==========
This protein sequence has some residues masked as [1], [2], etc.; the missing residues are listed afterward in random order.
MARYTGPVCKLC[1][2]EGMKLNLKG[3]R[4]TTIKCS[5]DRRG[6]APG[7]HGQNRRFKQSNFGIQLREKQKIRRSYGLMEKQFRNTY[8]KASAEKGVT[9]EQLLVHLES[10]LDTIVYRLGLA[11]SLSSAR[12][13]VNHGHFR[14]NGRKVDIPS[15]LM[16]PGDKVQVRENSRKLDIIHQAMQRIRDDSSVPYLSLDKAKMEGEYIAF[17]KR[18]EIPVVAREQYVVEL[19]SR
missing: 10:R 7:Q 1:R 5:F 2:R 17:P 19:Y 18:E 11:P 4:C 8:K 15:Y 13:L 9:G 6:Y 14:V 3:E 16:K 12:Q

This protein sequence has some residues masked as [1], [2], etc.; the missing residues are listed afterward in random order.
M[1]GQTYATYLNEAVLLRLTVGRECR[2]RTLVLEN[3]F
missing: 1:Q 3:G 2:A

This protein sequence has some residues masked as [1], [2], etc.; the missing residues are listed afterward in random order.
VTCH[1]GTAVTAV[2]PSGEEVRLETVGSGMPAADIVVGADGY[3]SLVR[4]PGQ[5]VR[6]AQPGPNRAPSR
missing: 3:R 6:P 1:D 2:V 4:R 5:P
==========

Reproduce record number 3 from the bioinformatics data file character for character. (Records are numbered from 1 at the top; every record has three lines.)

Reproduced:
This protein sequence has some residues masked as [1], [2], etc.; the missing residues are listed afterward in random order.
VTCH[1]GTAVTAV[2]PSGEEVRLETVGSGMPAADIVVGADGY[3]SLVR[4]PGQ[5]VR[6]AQPGPNRAPSR
missing: 3:R 6:P 1:D 2:V 4:R 5:P